Ross Kolby

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The Norwegian Rembrandt

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The young Norwegian artist Ross Kolby exhibits paintings in the grand old style at Galerie Susanne Hojriis, Bredgade 63.

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"I am interested in what is universally human. I want to show the evil, love, power and corruption, innocence, fear and sorrow. The 20th century’s modernistic movement has distanced itself from the ordinary human being, and turned into an elitist circling around oneself. That is why I permit myself to call a large part of contemporary art reactionary."

The young Norwegian artist Ross Kolby is not afraid of speaking his mind, and caused strong reactions when he presented his monumental "The Murder of Pope John Paul I", to a Norwegian audience earlier this year.

The Pope who was the predecessor of today’s John Paul II, died suddenly in 1978 after only 33 days in office. Many believed that the Pope, who was nursing liberal sympathies, and for instance intended to allow contraception, was murdered, sacrificed, by his strongly conservative opponents.

This is the situation that Kolby has visualised in his painting, and which generated strong emotional reactions among the audience.

Black Pope

As the painting shows, Kolby works in a direct prolongation of the Old Masters; Rembrandt, Caravaggio and Velàzquez. His technique is careful, his compositions well considered, and the canvases are filled with symbolic references.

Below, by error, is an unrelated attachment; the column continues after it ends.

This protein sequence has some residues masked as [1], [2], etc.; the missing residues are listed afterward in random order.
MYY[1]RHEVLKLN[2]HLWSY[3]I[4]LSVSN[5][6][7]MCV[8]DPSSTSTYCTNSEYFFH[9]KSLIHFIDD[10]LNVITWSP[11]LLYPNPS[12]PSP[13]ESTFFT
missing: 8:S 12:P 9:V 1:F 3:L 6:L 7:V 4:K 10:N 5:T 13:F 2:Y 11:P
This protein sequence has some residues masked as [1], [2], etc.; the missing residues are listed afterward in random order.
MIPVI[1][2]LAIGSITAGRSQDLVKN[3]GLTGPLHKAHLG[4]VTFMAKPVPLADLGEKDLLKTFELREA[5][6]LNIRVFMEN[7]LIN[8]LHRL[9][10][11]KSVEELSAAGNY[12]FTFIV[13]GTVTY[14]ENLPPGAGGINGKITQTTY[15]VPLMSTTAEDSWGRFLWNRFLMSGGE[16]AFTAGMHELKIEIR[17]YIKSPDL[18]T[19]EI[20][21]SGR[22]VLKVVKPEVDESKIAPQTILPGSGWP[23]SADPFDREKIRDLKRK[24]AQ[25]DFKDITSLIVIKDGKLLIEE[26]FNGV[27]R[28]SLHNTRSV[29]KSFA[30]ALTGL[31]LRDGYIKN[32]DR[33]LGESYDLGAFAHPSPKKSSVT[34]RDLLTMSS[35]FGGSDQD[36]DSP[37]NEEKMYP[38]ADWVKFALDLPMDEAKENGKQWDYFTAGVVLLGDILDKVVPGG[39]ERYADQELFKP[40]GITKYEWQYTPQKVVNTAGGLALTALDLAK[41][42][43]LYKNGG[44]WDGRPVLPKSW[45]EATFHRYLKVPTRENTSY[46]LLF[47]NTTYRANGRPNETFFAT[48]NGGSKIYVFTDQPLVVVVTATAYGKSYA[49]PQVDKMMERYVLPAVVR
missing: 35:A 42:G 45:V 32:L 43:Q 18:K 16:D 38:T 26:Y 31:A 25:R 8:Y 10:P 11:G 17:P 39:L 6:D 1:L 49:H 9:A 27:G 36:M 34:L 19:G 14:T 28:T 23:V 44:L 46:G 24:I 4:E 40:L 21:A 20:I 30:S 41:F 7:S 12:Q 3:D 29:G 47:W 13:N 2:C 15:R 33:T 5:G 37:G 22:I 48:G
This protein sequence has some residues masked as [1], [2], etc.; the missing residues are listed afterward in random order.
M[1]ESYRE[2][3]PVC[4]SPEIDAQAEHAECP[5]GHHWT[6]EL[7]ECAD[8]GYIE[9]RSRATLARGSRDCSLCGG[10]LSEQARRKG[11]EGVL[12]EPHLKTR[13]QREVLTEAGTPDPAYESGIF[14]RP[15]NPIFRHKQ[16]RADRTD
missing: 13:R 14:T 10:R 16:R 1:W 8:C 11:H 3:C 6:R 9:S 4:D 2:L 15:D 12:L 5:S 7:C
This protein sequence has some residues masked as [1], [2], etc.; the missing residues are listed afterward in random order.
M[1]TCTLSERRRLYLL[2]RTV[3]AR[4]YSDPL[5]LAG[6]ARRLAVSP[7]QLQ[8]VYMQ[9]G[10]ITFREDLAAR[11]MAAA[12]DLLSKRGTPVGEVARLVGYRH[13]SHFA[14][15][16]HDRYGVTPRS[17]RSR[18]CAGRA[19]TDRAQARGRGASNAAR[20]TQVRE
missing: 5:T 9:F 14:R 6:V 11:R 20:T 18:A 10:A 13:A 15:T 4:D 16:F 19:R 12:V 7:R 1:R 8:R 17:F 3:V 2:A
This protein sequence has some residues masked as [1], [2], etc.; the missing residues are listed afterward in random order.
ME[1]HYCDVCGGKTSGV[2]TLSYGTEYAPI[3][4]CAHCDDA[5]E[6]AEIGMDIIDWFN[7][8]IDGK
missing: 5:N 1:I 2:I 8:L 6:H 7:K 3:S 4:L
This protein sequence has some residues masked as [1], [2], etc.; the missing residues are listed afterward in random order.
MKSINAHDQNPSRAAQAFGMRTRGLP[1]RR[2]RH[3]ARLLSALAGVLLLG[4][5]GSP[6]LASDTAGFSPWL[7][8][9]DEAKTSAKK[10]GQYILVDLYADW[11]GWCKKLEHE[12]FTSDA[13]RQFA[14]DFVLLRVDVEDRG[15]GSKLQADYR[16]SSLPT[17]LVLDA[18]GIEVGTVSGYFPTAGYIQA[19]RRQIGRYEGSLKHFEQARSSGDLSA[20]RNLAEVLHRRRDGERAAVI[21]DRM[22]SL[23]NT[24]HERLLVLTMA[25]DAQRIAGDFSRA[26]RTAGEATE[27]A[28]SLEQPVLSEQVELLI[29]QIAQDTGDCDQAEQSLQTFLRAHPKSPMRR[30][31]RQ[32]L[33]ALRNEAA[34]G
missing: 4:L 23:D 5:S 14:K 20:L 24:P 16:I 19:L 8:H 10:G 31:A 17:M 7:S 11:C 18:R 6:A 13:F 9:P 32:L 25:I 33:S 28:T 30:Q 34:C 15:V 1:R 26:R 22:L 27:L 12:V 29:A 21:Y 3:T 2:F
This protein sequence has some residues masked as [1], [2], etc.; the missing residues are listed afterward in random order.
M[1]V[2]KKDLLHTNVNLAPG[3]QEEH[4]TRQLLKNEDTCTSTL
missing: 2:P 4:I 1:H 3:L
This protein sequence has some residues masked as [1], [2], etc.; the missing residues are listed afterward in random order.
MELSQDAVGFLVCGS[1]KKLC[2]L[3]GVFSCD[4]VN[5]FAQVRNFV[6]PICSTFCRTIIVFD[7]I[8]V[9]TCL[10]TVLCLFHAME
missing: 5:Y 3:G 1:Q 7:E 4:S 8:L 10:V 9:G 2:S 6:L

When asked if his works are not anachronistic, it is precisely the symbolism in his works, Kolby points out.

"The symbols I am using in my works, could never have occurred in the Baroque. They are symbols, which involve the spectator of our time. I have, for example, painted a portrait of the first coloured Pope, as I have painted a cardinal without eyes and hands. This would have been impossible in earlier periods of art. I have in addition incorporated almost abstract elements in my canvases, for example in a geometrical description of chairs or tables, so I strongly insist that I am not an imitator".

To a neutral viewer Ross Kolby, who reminds one of the Danish painter Thomas Kluge, is a refreshing new acquaintance.

Some may perhaps find his paintings unnecessary theatrical, and I myself think that some of the canvases are balancing on the edge between the dramatically high-tensioned and the almost pathetic.

That his art appeals to a large audience, is unquestionable, and this should not, even to the "Munkeavantgardists" at The Royal Academy of Art be seen as negative. Or should it?

By Tom Jorgensen,

Ekstra Bladet - Copenhagen.

Literary paintings

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